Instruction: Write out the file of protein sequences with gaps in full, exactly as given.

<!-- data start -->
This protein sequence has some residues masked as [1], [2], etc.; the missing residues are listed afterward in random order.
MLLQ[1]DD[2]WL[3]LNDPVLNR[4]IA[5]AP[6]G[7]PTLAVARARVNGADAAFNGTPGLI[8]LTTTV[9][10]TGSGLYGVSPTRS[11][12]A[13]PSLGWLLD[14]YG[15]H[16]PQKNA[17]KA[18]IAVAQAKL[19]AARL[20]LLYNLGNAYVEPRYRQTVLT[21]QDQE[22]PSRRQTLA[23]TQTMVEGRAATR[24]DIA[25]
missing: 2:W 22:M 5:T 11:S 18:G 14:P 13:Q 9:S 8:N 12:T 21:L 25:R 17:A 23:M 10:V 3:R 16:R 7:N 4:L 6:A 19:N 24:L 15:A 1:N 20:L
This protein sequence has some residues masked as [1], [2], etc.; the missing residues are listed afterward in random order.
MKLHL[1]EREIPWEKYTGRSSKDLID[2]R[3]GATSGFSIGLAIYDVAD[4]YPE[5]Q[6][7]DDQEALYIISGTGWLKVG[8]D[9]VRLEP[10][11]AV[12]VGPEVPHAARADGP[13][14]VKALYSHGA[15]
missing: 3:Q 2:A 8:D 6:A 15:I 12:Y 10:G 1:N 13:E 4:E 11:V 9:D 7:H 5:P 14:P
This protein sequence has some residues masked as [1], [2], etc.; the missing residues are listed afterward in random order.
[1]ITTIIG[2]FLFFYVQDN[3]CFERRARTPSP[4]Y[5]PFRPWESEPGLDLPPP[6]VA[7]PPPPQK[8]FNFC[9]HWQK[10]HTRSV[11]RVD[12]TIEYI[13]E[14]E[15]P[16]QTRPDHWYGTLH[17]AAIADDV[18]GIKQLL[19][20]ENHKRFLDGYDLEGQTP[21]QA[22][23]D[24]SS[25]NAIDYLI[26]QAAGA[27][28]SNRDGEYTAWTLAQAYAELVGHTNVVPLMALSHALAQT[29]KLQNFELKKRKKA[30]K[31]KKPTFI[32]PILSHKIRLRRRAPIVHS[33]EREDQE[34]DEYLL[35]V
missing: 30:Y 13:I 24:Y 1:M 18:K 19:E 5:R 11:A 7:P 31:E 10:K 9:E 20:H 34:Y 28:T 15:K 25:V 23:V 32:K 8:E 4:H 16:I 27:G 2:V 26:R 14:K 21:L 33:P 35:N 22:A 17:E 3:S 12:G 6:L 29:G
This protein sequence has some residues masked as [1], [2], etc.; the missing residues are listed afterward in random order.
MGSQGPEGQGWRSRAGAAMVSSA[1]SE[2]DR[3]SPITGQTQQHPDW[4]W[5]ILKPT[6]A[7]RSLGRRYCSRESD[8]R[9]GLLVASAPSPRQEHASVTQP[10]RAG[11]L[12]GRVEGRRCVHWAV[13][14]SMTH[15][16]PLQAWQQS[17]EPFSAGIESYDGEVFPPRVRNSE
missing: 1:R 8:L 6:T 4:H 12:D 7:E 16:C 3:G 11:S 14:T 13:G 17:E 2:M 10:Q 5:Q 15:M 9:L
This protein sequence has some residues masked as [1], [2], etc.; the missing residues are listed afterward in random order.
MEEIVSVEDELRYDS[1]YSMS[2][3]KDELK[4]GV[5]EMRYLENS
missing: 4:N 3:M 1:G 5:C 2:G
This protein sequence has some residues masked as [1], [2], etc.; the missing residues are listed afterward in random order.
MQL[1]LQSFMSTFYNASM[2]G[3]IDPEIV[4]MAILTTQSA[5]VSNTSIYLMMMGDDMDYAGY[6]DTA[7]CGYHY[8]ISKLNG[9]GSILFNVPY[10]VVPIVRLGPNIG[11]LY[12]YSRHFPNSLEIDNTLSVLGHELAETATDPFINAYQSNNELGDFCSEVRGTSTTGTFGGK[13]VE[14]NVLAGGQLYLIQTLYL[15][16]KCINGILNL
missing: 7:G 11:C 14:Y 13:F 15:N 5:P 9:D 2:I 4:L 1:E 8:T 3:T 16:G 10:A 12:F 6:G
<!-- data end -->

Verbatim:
This protein sequence has some residues masked as [1], [2], etc.; the missing residues are listed afterward in random order.
MLLQ[1]DD[2]WL[3]LNDPVLNR[4]IA[5]AP[6]G[7]PTLAVARARVNGADAAFNGTPGLI[8]LTTTV[9][10]TGSGLYGVSPTRS[11][12]A[13]PSLGWLLD[14]YG[15]H[16]PQKNA[17]KA[18]IAVAQAKL[19]AARL[20]LLYNLGNAYVEPRYRQTVLT[21]QDQE[22]PSRRQTLA[23]TQTMVEGRAATR[24]DIA[25]
missing: 2:W 22:M 5:T 11:S 18:G 14:P 13:Q 9:S 8:N 12:T 21:L 25:R 17:A 23:M 10:V 3:R 16:R 7:N 4:L 6:A 19:N 24:L 15:A 1:N 20:L
This protein sequence has some residues masked as [1], [2], etc.; the missing residues are listed afterward in random order.
MKLHL[1]EREIPWEKYTGRSSKDLID[2]R[3]GATSGFSIGLAIYDVAD[4]YPE[5]Q[6][7]DDQEALYIISGTGWLKVG[8]D[9]VRLEP[10][11]AV[12]VGPEVPHAARADGP[13][14]VKALYSHGA[15]
missing: 3:Q 2:A 8:D 6:A 15:I 12:Y 10:G 1:N 13:E 4:E 11:V 9:D 7:H 5:P 14:P
This protein sequence has some residues masked as [1], [2], etc.; the missing residues are listed afterward in random order.
[1]ITTIIG[2]FLFFYVQDN[3]CFERRARTPSP[4]Y[5]PFRPWESEPGLDLPPP[6]VA[7]PPPPQK[8]FNFC[9]HWQK[10]HTRSV[11]RVD[12]TIEYI[13]E[14]E[15]P[16]QTRPDHWYGTLH[17]AAIADDV[18]GIKQLL[19][20]ENHKRFLDGYDLEGQTP[21]QA[22][23]D[24]SS[25]NAIDYLI[26]QAAGA[27][28]SNRDGEYTAWTLAQAYAELVGHTNVVPLMALSHALAQT[29]KLQNFELKKRKKA[30]K[31]KKPTFI[32]PILSHKIRLRRRAPIVHS[33]EREDQE[34]DEYLL[35]V
missing: 30:Y 13:I 24:Y 1:M 18:K 19:E 5:R 11:A 7:P 31:E 10:K 9:E 20:H 34:Y 28:T 15:K 25:V 23:V 32:K 8:E 4:H 16:I 27:G 2:V 26:R 14:K 21:L 33:P 35:N 22:A 17:E 3:S 12:G 6:L 29:G
This protein sequence has some residues masked as [1], [2], etc.; the missing residues are listed afterward in random order.
MGSQGPEGQGWRSRAGAAMVSSA[1]SE[2]DR[3]SPITGQTQQHPDW[4]W[5]ILKPT[6]A[7]RSLGRRYCSRESD[8]R[9]GLLVASAPSPRQEHASVTQP[10]RAG[11]L[12]GRVEGRRCVHWAV[13][14]SMTH[15][16]PLQAWQQS[17]EPFSAGIESYDGEVFPPRVRNSE
missing: 1:R 8:L 6:T 4:H 12:D 7:E 16:C 3:G 11:S 14:T 13:G 17:E 2:M 10:Q 5:Q 15:M 9:L
This protein sequence has some residues masked as [1], [2], etc.; the missing residues are listed afterward in random order.
MEEIVSVEDELRYDS[1]YSMS[2][3]KDELK[4]GV[5]EMRYLENS
missing: 4:N 3:M 1:G 5:C 2:G
This protein sequence has some residues masked as [1], [2], etc.; the missing residues are listed afterward in random order.
MQL[1]LQSFMSTFYNASM[2]G[3]IDPEIV[4]MAILTTQSA[5]VSNTSIYLMMMGDDMDYAGY[6]DTA[7]CGYHY[8]ISKLNG[9]GSILFNVPY[10]VVPIVRLGPNIG[11]LY[12]YSRHFPNSLEIDNTLSVLGHELAETATDPFINAYQSNNELGDFCSEVRGTSTTGTFGGK[13]VE[14]NVLAGGQLYLIQTLYL[15][16]KCINGILNL
missing: 7:G 11:C 14:Y 13:F 15:N 5:P 9:D 2:I 4:L 1:E 8:T 3:T 16:G 10:A 12:F 6:G